A good support network is a very helpful for people trying to get sober. If you have a recovering friend, you might be wondering what you can do to help them out. There’s a few ways you can offer your support to them during this time…
Recovering Friend: Offer Support
Keep them included
One helpful way you can help a recovering friend is by making sure they feel included. An important part of the recovery process is limiting one’s exposure to alcohol. Still, there’s a whole host of places which may serve drinks. This can make it hard for your friend to feel like they can go anywhere.
If your friend feels like an “outcast”, then it could have a negative impact on their plans to get sober. Therefore, be sure you and your other friends help them stay included in social events. Find places to go that don’t have alcohol, or restrict its presence. Even just hanging out with them at their home can help them out greatly.
Check in on them
Another good way to help a recovering friend is by checking in on them. As your friend cuts out alcohol, they’ll probably be going through some tough withdrawal symptoms. While these symptoms may not be life-threatening, they can be pretty painful to experience. Sometimes, these symptoms can make a recovering person tempted to drink again, in order to get rid of them.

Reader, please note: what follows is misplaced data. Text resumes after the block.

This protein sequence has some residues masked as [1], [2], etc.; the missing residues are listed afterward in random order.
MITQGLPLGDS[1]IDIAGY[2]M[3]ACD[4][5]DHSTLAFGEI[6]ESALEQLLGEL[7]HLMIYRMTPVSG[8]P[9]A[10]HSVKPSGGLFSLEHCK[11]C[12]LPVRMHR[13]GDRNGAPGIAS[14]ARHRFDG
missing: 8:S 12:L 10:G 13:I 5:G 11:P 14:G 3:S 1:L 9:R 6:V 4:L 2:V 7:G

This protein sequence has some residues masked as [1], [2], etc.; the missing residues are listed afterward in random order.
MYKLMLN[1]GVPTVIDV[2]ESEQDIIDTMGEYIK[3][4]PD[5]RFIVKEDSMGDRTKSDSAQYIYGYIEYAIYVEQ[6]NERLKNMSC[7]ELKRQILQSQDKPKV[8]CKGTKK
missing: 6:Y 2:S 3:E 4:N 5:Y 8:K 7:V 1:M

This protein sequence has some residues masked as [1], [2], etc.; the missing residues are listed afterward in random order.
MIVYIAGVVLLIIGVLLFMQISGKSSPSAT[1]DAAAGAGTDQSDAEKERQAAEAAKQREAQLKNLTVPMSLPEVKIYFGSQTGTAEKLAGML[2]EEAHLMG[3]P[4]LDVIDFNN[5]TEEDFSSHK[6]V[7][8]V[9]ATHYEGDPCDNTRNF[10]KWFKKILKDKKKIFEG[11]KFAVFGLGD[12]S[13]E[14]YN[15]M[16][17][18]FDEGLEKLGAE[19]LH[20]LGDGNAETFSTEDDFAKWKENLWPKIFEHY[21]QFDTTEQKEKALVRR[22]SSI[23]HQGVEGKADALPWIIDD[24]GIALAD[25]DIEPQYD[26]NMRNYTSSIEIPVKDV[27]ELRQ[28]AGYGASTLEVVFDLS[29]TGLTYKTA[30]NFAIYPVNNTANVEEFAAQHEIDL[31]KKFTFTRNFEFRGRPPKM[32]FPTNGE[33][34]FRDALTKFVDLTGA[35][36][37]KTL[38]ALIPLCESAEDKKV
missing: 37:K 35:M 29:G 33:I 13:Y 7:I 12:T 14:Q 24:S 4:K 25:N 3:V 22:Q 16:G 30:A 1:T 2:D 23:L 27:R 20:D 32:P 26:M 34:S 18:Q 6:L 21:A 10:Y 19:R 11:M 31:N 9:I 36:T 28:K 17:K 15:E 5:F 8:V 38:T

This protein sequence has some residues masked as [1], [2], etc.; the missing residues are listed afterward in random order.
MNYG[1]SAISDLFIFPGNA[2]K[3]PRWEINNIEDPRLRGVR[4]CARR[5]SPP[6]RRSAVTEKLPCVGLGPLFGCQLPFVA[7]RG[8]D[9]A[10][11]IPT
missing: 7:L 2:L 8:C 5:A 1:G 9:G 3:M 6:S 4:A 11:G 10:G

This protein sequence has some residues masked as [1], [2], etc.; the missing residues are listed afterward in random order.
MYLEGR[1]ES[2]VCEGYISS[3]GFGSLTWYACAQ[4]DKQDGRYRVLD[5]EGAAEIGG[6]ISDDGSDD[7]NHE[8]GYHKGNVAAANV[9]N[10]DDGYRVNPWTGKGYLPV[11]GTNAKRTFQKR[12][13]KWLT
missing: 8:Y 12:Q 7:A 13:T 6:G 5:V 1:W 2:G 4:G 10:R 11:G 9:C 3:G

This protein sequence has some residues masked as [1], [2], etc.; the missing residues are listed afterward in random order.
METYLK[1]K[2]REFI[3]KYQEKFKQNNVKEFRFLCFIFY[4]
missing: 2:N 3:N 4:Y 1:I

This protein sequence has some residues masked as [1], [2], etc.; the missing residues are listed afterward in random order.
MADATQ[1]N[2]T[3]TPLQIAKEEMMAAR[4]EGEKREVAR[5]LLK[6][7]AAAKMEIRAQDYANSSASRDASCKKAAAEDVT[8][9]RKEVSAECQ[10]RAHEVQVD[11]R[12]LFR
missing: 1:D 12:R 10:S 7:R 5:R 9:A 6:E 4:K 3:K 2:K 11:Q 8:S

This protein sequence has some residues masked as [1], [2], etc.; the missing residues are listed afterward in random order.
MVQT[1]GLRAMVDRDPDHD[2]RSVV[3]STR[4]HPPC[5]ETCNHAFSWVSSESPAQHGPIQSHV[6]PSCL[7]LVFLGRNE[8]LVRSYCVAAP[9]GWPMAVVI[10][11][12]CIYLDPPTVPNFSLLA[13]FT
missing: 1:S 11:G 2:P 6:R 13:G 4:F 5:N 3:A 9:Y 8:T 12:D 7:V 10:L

However, helping them get through these symptoms can ensure they remain clean. If you can, it’s good to be with your friend in-person to offer help, especially during those first few days. Still, just being in constant text or phone conversation can help them push through.
Encourage extra help
While it’s always good to do what you can to help a recovering friend, it’s important to also understand when extra help may be required. One good form of extra help are recovery groups. This will give your friend a place to share their own experiences, and hear from others like them.
Counseling or inpatient recovery services might also be needed, depending on how severe your friend’s alcohol dependence was. Don’t be afraid to encourage them to seek out these resources if you feel they may need them. Often times, they might’ve been thinking the same, and waiting to hear what others thought.